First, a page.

High-level stress can be caused by low-level disruptive behaviour

Don't be stuck at the front of the classroom shouting.  Give your students (and yourself) a brain break.

Tuesday, September 30, 2014

I used to say that I preferred dealing with a few higher level disruptive behaviours in a challenging class rather than the constant buzz of low-level behaviours. I think my biggest mistakes were digging my heals in at the front of the class and staying in the one place, keeping my voice raised and allowing myself to be emotionally impacted by the frenetic energy.

My biggest insight in managing this issue was to resist the negative thought that “it’s the whole class” and ask myself “Who are the three most disengaged students here?” and get them onside.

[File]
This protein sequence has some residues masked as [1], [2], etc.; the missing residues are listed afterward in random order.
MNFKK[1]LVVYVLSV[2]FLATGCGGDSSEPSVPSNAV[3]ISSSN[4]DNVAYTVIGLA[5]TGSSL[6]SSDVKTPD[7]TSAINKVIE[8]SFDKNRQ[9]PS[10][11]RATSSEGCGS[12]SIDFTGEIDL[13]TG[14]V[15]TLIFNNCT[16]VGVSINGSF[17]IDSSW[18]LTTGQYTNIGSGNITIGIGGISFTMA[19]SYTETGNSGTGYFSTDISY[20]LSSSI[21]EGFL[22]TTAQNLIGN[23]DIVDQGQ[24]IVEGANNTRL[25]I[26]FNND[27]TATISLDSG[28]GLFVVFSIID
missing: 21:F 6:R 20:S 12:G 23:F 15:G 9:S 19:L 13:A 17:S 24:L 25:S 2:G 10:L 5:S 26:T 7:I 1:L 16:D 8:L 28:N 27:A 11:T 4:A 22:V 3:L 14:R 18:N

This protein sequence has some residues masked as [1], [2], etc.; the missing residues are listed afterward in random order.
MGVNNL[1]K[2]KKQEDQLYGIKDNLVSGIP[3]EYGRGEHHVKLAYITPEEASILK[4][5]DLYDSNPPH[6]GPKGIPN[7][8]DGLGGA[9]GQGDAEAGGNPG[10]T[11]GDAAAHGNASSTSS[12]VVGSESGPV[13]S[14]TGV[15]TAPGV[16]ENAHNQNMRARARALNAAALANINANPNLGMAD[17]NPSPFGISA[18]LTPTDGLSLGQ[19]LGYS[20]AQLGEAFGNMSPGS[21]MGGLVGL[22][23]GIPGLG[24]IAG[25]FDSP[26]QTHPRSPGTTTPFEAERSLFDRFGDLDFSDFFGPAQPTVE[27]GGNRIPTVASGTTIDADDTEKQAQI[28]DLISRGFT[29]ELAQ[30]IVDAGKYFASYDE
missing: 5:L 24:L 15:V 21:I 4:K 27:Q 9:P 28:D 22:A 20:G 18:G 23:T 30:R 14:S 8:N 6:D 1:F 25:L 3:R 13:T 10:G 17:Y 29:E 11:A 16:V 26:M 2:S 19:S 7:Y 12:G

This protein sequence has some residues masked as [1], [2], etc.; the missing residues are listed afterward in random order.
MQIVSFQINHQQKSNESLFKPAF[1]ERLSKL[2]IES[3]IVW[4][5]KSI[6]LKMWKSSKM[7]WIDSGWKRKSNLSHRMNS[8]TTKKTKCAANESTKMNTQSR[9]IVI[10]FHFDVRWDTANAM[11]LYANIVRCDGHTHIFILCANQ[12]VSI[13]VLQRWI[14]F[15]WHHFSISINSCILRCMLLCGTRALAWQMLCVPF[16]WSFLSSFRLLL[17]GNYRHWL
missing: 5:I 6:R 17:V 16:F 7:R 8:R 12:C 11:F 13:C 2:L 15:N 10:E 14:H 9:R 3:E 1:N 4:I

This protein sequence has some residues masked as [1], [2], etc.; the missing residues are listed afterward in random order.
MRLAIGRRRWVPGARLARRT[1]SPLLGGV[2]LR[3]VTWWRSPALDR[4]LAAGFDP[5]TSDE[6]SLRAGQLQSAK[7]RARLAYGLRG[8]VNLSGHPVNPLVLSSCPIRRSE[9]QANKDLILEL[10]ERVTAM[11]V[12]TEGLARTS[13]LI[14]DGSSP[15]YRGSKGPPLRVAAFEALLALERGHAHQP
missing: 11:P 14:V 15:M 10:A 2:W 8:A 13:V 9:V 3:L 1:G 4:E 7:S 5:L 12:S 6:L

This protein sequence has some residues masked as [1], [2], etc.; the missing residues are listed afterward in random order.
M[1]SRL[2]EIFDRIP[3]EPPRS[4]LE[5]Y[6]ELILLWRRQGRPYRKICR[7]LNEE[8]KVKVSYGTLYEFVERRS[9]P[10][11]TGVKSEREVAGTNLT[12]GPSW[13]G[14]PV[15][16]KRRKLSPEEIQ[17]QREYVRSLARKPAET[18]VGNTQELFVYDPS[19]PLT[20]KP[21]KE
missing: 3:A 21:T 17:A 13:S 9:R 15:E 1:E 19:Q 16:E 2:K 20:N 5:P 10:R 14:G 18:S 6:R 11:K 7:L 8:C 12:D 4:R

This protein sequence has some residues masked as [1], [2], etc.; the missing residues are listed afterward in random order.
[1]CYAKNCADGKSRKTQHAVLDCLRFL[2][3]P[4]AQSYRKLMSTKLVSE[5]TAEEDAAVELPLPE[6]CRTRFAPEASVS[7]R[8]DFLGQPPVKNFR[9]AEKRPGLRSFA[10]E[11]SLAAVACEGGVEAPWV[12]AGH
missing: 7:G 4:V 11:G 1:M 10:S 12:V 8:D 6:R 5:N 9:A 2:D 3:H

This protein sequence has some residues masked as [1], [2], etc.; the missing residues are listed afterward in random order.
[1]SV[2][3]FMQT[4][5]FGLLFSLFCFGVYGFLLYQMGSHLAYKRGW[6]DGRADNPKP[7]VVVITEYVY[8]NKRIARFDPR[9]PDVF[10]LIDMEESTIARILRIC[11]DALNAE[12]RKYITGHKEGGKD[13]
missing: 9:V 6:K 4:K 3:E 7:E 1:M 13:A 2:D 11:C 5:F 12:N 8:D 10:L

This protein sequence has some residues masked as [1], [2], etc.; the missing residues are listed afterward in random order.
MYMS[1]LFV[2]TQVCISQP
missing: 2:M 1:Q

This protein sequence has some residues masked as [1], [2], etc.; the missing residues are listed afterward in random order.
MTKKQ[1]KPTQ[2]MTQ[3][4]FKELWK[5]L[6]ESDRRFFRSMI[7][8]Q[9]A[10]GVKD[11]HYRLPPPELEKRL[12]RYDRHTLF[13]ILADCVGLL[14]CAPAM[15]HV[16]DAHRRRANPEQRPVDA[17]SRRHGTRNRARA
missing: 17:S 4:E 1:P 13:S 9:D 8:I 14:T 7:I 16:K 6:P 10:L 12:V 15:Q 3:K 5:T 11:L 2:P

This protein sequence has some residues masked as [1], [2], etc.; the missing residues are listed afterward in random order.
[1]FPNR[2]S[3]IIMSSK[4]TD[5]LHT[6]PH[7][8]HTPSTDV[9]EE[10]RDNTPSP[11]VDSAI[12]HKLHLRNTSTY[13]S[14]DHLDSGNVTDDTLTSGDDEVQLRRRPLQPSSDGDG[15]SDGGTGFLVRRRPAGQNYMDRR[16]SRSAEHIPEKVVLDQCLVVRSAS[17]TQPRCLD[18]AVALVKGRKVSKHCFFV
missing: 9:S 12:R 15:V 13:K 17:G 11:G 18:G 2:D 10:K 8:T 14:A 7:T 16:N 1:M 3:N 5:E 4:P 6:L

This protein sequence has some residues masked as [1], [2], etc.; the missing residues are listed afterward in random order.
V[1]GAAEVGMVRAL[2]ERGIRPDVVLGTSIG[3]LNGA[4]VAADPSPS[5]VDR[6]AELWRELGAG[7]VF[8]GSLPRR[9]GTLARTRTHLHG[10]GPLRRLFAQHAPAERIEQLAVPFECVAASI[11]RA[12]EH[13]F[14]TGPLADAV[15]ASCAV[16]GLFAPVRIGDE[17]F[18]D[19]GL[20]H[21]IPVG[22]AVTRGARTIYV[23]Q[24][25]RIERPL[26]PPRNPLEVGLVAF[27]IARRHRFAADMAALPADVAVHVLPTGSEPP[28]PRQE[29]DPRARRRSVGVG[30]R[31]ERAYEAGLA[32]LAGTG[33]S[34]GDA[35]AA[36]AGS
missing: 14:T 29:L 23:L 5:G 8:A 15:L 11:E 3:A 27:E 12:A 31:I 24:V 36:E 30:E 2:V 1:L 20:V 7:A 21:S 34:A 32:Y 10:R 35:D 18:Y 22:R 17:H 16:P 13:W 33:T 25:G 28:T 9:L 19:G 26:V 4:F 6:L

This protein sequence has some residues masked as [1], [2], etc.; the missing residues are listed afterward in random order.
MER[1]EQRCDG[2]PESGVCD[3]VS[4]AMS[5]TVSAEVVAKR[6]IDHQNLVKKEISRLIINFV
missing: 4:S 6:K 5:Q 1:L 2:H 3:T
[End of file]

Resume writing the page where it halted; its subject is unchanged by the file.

- Who needs to perform and feel acknowledged?

   - Who needs to feel positivity and encouragement?

   - Who needs to have their mood adjusted?

   - All students need me to be calm and centred

Working for MindMatters delivering mental health and wellbeing professional development nationally, revolutionised the way I managed group dynamics. When the low level disruptions persist, sometimes the class just needs a brain break. My amazing colleagues at MindMatters taught me how to shift the energy in a room with short (random) physical, mental and musical activities that jolted the group out of the unwanted state and ready for learning in no time at all.

Remember that brain breaks don’t always have to relate to your topic, the point is to give the brain a break and press the refresh button!

Check out the great tips in this article for managing low-level disruptive behaviour